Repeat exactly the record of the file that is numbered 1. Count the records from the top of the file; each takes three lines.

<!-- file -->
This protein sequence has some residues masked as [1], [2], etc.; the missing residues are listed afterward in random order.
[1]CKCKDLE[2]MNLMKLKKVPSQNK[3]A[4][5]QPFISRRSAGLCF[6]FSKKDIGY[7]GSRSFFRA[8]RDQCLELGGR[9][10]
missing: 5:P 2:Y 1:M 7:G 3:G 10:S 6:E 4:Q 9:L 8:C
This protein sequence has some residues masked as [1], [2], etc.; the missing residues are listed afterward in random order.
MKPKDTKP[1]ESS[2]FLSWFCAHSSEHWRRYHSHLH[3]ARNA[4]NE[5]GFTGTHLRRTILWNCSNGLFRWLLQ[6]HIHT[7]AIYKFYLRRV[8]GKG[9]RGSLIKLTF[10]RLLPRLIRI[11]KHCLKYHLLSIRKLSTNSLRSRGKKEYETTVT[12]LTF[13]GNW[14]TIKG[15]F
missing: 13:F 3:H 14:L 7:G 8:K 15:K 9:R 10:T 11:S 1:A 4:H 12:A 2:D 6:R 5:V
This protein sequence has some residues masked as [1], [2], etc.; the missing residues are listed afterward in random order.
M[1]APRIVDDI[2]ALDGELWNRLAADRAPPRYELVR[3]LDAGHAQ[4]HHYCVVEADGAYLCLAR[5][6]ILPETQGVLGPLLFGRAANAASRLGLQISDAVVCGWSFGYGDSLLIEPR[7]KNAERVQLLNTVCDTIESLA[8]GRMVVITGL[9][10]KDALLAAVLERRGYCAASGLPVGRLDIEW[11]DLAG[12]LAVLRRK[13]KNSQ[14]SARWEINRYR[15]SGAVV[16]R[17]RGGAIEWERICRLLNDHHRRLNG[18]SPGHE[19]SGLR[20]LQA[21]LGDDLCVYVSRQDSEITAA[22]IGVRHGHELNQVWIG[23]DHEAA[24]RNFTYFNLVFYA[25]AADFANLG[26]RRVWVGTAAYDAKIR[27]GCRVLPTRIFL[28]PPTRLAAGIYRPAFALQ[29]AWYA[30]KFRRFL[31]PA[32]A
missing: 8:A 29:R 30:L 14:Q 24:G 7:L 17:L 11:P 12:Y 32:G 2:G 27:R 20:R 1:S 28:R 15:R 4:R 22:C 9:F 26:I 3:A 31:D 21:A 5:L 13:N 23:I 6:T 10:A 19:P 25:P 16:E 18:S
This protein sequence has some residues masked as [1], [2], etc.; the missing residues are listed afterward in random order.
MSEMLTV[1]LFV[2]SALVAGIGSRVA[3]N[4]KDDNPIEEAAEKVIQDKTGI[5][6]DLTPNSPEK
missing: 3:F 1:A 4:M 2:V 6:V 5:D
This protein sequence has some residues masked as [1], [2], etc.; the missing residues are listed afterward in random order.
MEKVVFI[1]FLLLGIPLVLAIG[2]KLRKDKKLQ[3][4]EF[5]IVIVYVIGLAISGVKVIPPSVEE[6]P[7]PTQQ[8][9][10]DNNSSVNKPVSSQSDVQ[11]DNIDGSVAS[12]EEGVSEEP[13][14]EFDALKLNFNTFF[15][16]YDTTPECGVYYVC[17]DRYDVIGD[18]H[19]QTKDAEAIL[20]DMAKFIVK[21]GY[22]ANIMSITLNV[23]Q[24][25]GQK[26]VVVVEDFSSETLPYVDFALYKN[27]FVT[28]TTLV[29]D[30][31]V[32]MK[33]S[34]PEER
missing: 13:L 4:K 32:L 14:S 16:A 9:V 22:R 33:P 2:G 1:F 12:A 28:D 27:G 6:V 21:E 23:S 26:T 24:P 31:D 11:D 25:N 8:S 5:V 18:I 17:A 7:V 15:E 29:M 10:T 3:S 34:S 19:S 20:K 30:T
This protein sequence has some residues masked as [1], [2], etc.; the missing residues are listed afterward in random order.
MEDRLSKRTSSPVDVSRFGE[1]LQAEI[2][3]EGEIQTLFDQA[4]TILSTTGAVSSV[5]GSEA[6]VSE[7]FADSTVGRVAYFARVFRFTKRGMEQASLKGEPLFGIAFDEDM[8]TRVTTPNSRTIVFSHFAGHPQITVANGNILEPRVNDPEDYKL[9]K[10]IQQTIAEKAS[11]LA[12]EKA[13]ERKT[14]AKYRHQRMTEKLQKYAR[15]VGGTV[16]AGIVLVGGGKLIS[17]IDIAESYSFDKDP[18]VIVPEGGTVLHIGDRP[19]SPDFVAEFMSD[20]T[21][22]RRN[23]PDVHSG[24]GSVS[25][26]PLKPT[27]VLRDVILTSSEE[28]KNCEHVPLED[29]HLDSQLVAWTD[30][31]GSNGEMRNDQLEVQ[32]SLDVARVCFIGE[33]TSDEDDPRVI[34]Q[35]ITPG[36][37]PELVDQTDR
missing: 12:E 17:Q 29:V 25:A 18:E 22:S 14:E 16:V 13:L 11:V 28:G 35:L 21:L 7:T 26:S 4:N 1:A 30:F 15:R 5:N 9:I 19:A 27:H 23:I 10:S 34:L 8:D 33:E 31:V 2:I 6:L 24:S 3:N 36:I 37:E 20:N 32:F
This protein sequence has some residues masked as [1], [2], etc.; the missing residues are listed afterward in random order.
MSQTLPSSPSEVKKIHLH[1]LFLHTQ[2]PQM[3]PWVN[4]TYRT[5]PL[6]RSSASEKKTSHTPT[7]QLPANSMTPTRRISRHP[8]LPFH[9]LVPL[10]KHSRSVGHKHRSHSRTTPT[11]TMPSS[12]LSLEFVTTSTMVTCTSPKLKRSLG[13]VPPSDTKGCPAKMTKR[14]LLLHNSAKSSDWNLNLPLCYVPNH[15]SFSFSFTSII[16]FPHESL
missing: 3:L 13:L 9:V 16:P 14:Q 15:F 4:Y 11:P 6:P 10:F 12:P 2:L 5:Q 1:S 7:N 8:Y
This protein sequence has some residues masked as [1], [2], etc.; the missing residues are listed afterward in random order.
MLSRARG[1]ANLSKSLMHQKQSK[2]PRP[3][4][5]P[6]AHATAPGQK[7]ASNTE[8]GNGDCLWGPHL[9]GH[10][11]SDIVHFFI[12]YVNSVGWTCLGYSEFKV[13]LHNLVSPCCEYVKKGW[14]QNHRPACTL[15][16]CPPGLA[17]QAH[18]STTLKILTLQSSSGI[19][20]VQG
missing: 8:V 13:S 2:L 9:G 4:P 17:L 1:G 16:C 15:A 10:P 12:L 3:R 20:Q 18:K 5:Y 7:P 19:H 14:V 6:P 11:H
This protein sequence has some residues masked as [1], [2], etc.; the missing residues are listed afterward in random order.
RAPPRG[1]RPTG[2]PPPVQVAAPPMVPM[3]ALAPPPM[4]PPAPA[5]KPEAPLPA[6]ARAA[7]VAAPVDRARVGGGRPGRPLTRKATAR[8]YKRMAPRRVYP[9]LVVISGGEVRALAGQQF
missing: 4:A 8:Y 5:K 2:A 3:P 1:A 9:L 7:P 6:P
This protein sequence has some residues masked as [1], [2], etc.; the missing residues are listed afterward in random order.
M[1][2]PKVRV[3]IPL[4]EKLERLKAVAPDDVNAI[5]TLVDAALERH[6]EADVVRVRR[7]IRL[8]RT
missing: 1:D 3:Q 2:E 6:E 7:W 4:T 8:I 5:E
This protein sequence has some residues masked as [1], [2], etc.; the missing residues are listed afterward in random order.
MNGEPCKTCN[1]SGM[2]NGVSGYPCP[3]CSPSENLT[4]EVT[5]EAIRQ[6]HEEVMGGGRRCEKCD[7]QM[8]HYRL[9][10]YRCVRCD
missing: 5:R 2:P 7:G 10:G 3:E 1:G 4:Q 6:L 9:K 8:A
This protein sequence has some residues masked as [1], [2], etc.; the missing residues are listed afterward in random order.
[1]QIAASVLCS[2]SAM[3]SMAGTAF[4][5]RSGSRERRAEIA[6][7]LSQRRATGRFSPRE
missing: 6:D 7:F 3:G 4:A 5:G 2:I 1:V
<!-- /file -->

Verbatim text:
This protein sequence has some residues masked as [1], [2], etc.; the missing residues are listed afterward in random order.
[1]CKCKDLE[2]MNLMKLKKVPSQNK[3]A[4][5]QPFISRRSAGLCF[6]FSKKDIGY[7]GSRSFFRA[8]RDQCLELGGR[9][10]
missing: 5:P 2:Y 1:M 7:G 3:G 10:S 6:E 4:Q 9:L 8:C